Spring 2014 MnDRIVE Seminar Series


Clarence Rowley, Princeton University
Low-order models for control of fluids: balanced models and the Koopman operator

March 7, 2014, 2:30pm; 319 Akerman Hall
Cross-listed with AEM Colloquium


The ability to effectively control a fluid would enable many exciting technological advances, such as the design of quieter, more efficient aircraft. Model-based feedback control is a particularly attractive approach, but the equations governing the fluid, although known, are typically too complex to be useful for control. This talk addresses model reduction techniques, which are used to simplify existing models, to obtain low-order models tractable enough to be used for analysis and control, while retaining the essential physics. In particular, we will discuss two techniques: balanced truncation and Koopman operator methods. Balanced truncation is a well-known technique for model reduction of linear systems, that can significantly outperform more conventional methods such as Proper Orthogonal Decomposition (POD). The Koopman operator is an infinite-dimensional linear operator that describes the full dynamics of a nonlinear system, without resorting to linearization. We show how a recently developed algorithm called Dynamic Mode Decomposition can approximate the Koopman operator, and the spectral analysis of this operator can elucidate coherent structures in examples including a jet in crossflow and the wake of a flat plate.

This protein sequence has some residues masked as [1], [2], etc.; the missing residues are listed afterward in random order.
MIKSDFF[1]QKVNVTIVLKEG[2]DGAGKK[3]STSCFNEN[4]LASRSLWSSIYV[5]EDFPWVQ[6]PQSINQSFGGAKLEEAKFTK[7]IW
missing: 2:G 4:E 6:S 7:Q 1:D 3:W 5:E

Clarence Rowley is a Professor in the Mechanical and Aerospace Engineering department at Princeton University. He received his undergraduate degree from Princeton in 1995, and his doctoral degree from Caltech in 2001, both in Mechanical Engineering. He returned to Princeton in 2001 as an Assistant Professor and was appointed Associate Professor in 2007, and Full Professor in 2012. His research interests lie at the intersection of dynamical systems, control theory, and fluid mechanics, and focus on reduced-order models suitable for analysis and control design.